We've now covered three types of note length - the semibreve (4 counts), the minim (2 counts) and the crotchet (1 count). As you can see, each type of note is worth half (or twice) the next type of note.
The semibreve is probably the longest note you will come across in most music (although there is a note called a "breve" which is worth eight counts, it's rarely seen).
The note which is half the length of a crotchet is the quaver. A quaver is worth half a count, or if you prefer, two quavers equal one count.
Quavers look like crotchets in that they have black heads and a tail, but they also have a tail.
The way the tail is written depends on a few things. Quavers can either be written individually, like this:
or joined to other quavers, like this:
When one tail of a quaver joins together with another note, it means they are both quavers. The joining line is called a "beam".
Sing/listen to this short melody, which uses crotchets and quavers. The woodblock keeps a steady beat for you.
Now try to sight sing these melodies.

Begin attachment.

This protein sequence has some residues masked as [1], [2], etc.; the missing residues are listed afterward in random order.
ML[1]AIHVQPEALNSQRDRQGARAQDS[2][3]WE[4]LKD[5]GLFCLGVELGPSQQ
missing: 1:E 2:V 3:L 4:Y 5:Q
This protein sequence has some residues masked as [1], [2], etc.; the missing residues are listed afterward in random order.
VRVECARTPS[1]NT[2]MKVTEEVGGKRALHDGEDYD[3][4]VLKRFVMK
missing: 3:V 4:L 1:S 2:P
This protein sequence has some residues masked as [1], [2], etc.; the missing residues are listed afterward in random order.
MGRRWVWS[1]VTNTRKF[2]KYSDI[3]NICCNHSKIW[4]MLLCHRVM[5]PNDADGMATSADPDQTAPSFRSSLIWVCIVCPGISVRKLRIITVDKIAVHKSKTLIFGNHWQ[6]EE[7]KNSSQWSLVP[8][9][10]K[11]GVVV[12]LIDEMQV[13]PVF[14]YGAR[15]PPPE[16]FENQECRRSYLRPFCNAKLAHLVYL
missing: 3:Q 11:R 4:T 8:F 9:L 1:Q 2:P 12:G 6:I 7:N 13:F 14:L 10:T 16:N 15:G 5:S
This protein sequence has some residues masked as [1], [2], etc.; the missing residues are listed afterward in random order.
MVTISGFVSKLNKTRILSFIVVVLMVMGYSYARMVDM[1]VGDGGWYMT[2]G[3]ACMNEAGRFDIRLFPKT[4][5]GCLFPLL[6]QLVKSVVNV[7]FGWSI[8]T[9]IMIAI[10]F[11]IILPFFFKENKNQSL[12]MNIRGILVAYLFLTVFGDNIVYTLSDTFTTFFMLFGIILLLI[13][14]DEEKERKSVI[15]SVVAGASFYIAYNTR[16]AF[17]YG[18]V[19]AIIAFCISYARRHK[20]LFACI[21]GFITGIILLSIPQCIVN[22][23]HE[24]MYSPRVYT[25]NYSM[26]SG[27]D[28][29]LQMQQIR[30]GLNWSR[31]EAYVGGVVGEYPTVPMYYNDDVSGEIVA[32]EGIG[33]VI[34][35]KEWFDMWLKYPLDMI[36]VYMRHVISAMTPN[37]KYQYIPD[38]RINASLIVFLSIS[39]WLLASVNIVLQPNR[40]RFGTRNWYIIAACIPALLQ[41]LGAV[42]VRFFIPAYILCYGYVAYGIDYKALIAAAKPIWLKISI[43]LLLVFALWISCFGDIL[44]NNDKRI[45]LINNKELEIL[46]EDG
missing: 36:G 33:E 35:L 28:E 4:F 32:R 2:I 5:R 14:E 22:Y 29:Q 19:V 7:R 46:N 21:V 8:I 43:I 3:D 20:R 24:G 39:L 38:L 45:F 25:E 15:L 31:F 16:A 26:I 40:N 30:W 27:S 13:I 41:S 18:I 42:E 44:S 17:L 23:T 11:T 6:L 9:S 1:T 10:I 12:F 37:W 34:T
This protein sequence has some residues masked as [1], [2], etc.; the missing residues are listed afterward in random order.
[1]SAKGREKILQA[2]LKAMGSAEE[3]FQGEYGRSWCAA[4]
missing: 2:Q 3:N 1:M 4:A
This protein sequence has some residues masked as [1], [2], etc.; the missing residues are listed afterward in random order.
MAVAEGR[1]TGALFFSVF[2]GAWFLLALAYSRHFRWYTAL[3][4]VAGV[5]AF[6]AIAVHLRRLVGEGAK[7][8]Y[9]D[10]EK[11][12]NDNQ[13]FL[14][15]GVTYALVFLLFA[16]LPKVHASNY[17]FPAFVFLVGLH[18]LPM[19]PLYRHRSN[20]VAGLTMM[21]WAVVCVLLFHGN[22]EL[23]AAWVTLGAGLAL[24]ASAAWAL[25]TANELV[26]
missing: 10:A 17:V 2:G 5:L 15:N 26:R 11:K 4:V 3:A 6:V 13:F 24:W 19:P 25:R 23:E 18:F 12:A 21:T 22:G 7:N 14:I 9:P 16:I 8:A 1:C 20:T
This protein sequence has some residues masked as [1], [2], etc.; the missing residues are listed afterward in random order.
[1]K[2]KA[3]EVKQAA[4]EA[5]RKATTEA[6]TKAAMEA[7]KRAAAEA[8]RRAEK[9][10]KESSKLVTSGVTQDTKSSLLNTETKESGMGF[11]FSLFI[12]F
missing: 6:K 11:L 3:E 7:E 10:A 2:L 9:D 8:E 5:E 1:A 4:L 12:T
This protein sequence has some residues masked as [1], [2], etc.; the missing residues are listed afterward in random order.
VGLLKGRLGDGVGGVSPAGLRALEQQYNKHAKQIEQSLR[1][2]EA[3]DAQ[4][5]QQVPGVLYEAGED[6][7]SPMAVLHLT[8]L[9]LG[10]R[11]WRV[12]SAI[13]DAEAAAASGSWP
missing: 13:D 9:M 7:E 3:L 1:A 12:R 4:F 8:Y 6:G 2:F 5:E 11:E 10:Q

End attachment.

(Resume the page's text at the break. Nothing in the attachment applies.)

So far we've learnt all the notes up from middle C to the C an octave higher. Let's add the rest of the notes which fill up the lines and spaces above C.
Earlier, we found the interval of an octave from middle C to C. Try to learn to recognise this interval by sight - an octave leap is always the same size on the page. Octaves always go from a line to a space or vice versa. If you see a leap which goes from a space to a space, or a line to a line, then it can't be an octave. Here are the octave leaps from C to G:
Now try to sing these short melodies, which use notes up to top G and also use lots of different note lengths! As usual, click the play button to check what you are singing.